December 21: Splattershot!

While on my summer travels, I eyed¬†this super cool Splattershot yarn¬†from Lorna’s Laces. Yes, we did actually show up at yarn market and didn’t just eat ice cream. Naturally, we couldn’t resist.
Splattershot Shepherd Worsted
This machine wash wool is super soft, and the Splattershot colors are lots of fun!
While great for all ages, I couldn’t resist working up a design for a baby set. A perfect baby gift! Why trudge away at a big blanket, when you can really shine at the shower with an adorable sweater set. It will take less time¬†than a blanket, and a lot less yarn.
Splattered Baby Set
The Splattered Baby Set pattern is my gift for you today! Click here to get your download.
I am also giving away a skein of Splattershot Shepherd Worsted¬†– simply comment with which color you’d like to win. You have until midnight, and can see the colors here.
Splattered Baby Set
This design is worked in one piece, with no finishing. In order to incorporate the band into the design, I called for a slip stitch edge so that it would look nice and polished.
As an added treat today, I am going to demystify the slip stitch. While it seems so simple at first glance, slipping stitches can be rather complex.

First Rule of Slipped Stitches

Always slip purlwise UNLESS the slipped stitch is part of a decrease OR the pattern instructs otherwise

Stitches that are slipped knitwise twist the stitch. When worked as part of a decrease, they become untwisted as the decrease is worked. Slipping otherwise will result in a twisted stitch. So if your instructions read; K1, Sl1, PSSO – this slipped stitch is part of a decrease and should be slipped knitwise. Same goes for SSK, SSP, double decreases, etc.
Slipping Edge Stitches
Slipping the first stitch of the row makes for a nice edging, or makes for a smooth pick up on a sock heel and such. These stitches are always slipped purlwise, per our rule above
When you are working in stockinette stitc, slipping edge stitches is pretty straightforward. On knit rows you slip the stitch, the yarn comes up from the back to knit the next stitch. On purl rows you slip the stitch, the yarn comes up from the front to purl the next stitch.IMG_4006IMG_4007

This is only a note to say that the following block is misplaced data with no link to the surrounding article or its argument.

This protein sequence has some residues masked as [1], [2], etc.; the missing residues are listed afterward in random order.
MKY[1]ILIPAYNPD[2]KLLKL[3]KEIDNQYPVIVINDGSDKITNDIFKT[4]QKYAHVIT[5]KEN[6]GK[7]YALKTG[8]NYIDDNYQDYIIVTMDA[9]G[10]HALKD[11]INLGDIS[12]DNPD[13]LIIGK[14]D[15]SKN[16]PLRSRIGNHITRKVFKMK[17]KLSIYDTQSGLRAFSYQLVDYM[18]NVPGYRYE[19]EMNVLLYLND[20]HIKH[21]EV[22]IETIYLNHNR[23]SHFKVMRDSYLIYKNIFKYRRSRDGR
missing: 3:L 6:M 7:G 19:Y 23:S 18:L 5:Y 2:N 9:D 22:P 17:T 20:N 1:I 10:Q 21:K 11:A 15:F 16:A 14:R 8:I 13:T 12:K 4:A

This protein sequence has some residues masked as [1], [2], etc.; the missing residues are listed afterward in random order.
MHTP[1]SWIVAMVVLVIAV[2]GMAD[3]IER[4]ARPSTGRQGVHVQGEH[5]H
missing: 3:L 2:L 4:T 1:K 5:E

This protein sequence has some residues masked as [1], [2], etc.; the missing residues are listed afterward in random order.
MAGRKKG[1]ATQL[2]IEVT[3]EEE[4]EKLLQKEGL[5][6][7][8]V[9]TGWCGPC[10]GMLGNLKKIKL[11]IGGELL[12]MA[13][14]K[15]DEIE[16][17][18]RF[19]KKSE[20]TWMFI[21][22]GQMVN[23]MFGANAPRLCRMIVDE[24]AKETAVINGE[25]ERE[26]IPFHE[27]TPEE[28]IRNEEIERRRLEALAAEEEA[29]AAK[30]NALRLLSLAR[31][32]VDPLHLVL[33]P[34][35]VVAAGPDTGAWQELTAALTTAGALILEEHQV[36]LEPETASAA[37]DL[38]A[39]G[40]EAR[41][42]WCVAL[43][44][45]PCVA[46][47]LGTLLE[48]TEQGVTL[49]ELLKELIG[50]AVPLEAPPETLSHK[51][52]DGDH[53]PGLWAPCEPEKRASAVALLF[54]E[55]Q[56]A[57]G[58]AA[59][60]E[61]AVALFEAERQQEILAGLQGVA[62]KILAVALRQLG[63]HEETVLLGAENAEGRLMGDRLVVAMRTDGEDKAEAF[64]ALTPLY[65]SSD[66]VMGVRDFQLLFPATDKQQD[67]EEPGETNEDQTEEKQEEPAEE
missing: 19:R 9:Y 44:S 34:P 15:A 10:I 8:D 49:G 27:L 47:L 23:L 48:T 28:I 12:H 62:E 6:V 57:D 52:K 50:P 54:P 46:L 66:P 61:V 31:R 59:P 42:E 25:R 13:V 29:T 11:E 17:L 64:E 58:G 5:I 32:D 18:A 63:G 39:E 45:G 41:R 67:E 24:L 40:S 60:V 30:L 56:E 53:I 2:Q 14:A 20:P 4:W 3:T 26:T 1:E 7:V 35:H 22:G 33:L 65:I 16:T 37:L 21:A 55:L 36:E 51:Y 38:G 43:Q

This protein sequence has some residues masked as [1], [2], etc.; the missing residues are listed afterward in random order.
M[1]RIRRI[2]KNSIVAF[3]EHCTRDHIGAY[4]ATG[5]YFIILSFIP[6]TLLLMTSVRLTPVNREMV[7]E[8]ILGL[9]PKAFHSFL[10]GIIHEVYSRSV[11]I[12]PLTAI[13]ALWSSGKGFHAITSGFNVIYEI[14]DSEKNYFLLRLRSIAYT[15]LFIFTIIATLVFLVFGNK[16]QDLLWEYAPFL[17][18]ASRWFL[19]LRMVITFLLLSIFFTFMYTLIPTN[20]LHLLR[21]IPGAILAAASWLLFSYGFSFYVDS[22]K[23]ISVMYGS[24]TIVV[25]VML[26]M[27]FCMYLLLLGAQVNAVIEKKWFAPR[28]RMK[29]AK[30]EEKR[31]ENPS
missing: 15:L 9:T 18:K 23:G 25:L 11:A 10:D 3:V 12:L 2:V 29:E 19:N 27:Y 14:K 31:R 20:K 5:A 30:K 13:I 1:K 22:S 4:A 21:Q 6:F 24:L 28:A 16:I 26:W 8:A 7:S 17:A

It is more tricky when you get into garter or knit/purl stitch patterns. In order to figure out how the yarn will travel you have to consider what the first stitch would be if it weren’t slipped. Let’s look¬†the baby sweater above. It has a K1, P1 ribbed band worked into the pattern:

The¬†right side rows, if the edge stitches weren’t slipped, would start with K1, P1. Since we are slipping the first stitch, it is slipped purlwise (as always) then the yarn will travel between the needles to the front of the work¬†to form the next purl stitch – just as it would travel if the first stitch had been knit.

The wrong side rows, if the edge stitches weren’t slipped, would start with P1, K1. Again, the first stitch is slipped purlwise (as always), then the yarn will travel between the needles to the back of the work to form the next knit stitch – just as it would travel if the first stitch had been purled

It becomes even more complicated when it comes to garter stitch. ¬†Even though you are knitting garter, and all stitches are knit you have to treat the beginning stitches as if they were purls. That¬†doesn’t make any sense, does it?¬†If you treat the slipped stitches as if they were knit stitches, you will wind up with a bumpy, garter edge. When you look at the first stitch in garter stitch it appears as a purl. Therefore you treat it as a purl, and work the row as follows:

Slip 1 stitch purlwise (as always), the yarn travels between the needles to the back of the work to form the next knit stitch.


Slipped edge stitches on garter stitch are a bit different. The edges are slipped on garter stitch when you don’t want a garter stitch edge. We’ll get to the reasons to do it this way in a minute. If you treat the edge stitches like knit stitches, you get a slipped garter edge and that doesn’t look right. The beauty of a slipped stitch edge is that the stitches look like a smooth chain of stockinette stitches along the edge. So technically you are treating the edge stitches as if they were stockinette stitch, even though the rest of the pattern is garter.
Garter is a great stitch pattern for unfinished edges in that it doesn’t curl, lays flat and the edge stitches aren’t an issue. So why slip the edge stitches?¬†Maybe you are going to pick up along that edge. Sally Melville’s Einstein Coat comes to mind. The bottom skirt is knit in garter, with slip stitch edges. To attach the upper part of the coat, you simply¬†slip these edge stitches onto a needle and take knitting off from there. It makes for a beautiful, seemingly seamless joining of the pieces. But if the edge stitches aren’t slipped property, it will not look good.